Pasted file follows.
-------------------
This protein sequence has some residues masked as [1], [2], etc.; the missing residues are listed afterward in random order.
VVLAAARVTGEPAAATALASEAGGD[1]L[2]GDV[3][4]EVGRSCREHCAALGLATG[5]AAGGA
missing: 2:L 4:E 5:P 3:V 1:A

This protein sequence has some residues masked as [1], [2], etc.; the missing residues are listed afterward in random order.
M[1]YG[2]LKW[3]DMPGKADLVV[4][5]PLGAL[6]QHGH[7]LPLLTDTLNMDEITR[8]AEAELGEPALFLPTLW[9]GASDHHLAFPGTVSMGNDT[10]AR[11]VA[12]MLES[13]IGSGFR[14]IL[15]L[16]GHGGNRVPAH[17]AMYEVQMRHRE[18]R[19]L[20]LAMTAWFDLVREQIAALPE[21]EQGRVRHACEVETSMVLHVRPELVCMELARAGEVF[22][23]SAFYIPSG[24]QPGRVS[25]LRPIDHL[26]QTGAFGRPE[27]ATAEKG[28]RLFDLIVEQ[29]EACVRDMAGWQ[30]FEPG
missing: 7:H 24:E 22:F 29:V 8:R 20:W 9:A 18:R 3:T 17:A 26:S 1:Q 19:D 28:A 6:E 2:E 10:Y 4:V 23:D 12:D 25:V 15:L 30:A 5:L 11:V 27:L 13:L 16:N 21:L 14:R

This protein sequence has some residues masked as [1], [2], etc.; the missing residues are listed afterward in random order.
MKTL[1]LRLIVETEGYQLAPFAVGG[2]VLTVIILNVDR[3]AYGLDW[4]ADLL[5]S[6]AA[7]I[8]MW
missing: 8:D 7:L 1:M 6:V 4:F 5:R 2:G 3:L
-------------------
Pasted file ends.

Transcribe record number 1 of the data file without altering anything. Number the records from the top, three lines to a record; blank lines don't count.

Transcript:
This protein sequence has some residues masked as [1], [2], etc.; the missing residues are listed afterward in random order.
VVLAAARVTGEPAAATALASEAGGD[1]L[2]GDV[3][4]EVGRSCREHCAALGLATG[5]AAGGA
missing: 2:L 4:E 5:P 3:V 1:A